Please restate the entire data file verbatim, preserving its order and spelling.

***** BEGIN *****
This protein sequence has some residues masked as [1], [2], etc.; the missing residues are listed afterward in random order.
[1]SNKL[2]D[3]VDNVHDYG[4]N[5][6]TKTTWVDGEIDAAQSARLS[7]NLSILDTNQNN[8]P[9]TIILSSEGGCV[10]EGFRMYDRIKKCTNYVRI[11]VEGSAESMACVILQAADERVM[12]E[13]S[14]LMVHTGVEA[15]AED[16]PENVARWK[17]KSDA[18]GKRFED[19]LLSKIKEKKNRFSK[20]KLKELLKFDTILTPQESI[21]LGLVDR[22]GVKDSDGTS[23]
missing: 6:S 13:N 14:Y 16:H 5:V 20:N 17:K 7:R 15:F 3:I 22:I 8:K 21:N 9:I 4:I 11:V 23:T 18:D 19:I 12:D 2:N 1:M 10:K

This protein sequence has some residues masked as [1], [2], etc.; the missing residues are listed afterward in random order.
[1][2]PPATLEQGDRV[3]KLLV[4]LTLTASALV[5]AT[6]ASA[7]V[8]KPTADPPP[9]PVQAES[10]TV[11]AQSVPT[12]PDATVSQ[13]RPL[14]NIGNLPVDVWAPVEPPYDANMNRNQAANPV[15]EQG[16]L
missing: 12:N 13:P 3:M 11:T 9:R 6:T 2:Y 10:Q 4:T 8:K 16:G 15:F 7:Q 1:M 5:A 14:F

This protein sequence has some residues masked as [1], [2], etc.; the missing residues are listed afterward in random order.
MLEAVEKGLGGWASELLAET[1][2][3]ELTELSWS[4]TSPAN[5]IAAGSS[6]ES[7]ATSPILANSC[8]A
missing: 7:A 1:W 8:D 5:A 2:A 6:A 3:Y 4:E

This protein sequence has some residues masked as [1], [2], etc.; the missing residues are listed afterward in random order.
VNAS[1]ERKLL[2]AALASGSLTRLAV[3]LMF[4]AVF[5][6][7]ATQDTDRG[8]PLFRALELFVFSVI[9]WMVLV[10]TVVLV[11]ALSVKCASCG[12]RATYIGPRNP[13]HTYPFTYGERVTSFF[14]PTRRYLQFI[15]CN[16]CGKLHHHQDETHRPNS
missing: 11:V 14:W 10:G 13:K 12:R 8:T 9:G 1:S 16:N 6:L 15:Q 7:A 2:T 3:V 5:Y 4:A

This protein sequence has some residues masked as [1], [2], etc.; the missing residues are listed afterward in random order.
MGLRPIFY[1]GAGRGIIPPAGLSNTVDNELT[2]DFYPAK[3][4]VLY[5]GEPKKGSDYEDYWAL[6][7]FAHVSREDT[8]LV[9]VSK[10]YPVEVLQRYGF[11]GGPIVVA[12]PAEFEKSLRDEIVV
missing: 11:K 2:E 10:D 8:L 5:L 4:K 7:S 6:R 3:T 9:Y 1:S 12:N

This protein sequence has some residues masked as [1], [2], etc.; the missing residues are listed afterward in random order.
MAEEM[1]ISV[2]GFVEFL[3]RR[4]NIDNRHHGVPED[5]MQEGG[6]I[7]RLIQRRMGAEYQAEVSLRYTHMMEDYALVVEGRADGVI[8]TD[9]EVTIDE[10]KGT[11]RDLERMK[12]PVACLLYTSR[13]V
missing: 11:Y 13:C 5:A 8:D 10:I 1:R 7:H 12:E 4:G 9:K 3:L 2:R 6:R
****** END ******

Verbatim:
This protein sequence has some residues masked as [1], [2], etc.; the missing residues are listed afterward in random order.
[1]SNKL[2]D[3]VDNVHDYG[4]N[5][6]TKTTWVDGEIDAAQSARLS[7]NLSILDTNQNN[8]P[9]TIILSSEGGCV[10]EGFRMYDRIKKCTNYVRI[11]VEGSAESMACVILQAADERVM[12]E[13]S[14]LMVHTGVEA[15]AED[16]PENVARWK[17]KSDA[18]GKRFED[19]LLSKIKEKKNRFSK[20]KLKELLKFDTILTPQESI[21]LGLVDR[22]GVKDSDGTS[23]
missing: 6:S 13:N 14:Y 16:H 5:V 20:N 17:K 7:R 15:F 3:I 22:I 8:K 21:N 9:I 4:I 11:V 23:T 18:D 19:I 12:D 2:N 1:M 10:K

This protein sequence has some residues masked as [1], [2], etc.; the missing residues are listed afterward in random order.
[1][2]PPATLEQGDRV[3]KLLV[4]LTLTASALV[5]AT[6]ASA[7]V[8]KPTADPPP[9]PVQAES[10]TV[11]AQSVPT[12]PDATVSQ[13]RPL[14]NIGNLPVDVWAPVEPPYDANMNRNQAANPV[15]EQG[16]L
missing: 12:N 13:P 3:M 11:T 9:R 6:T 2:Y 10:Q 4:T 8:K 16:G 15:F 7:Q 1:M 5:A 14:F

This protein sequence has some residues masked as [1], [2], etc.; the missing residues are listed afterward in random order.
MLEAVEKGLGGWASELLAET[1][2][3]ELTELSWS[4]TSPAN[5]IAAGSS[6]ES[7]ATSPILANSC[8]A
missing: 7:A 1:W 8:D 5:A 2:A 6:A 3:Y 4:E

This protein sequence has some residues masked as [1], [2], etc.; the missing residues are listed afterward in random order.
VNAS[1]ERKLL[2]AALASGSLTRLAV[3]LMF[4]AVF[5][6][7]ATQDTDRG[8]PLFRALELFVFSVI[9]WMVLV[10]TVVLV[11]ALSVKCASCG[12]RATYIGPRNP[13]HTYPFTYGERVTSFF[14]PTRRYLQFI[15]CN[16]CGKLHHHQDETHRPNS
missing: 11:V 14:W 10:G 13:K 12:R 8:T 9:G 1:S 16:N 6:L 15:Q 7:A 2:T 3:V 5:Y 4:A

This protein sequence has some residues masked as [1], [2], etc.; the missing residues are listed afterward in random order.
MGLRPIFY[1]GAGRGIIPPAGLSNTVDNELT[2]DFYPAK[3][4]VLY[5]GEPKKGSDYEDYWAL[6][7]FAHVSREDT[8]LV[9]VSK[10]YPVEVLQRYGF[11]GGPIVVA[12]PAEFEKSLRDEIVV
missing: 11:K 2:E 10:D 8:L 5:L 4:K 7:S 6:R 3:T 9:Y 1:S 12:N

This protein sequence has some residues masked as [1], [2], etc.; the missing residues are listed afterward in random order.
MAEEM[1]ISV[2]GFVEFL[3]RR[4]NIDNRHHGVPED[5]MQEGG[6]I[7]RLIQRRMGAEYQAEVSLRYTHMMEDYALVVEGRADGVI[8]TD[9]EVTIDE[10]KGT[11]RDLERMK[12]PVACLLYTSR[13]V
missing: 11:Y 13:C 5:A 8:D 10:I 1:R 7:H 12:E 4:G 9:K 3:L 2:R 6:R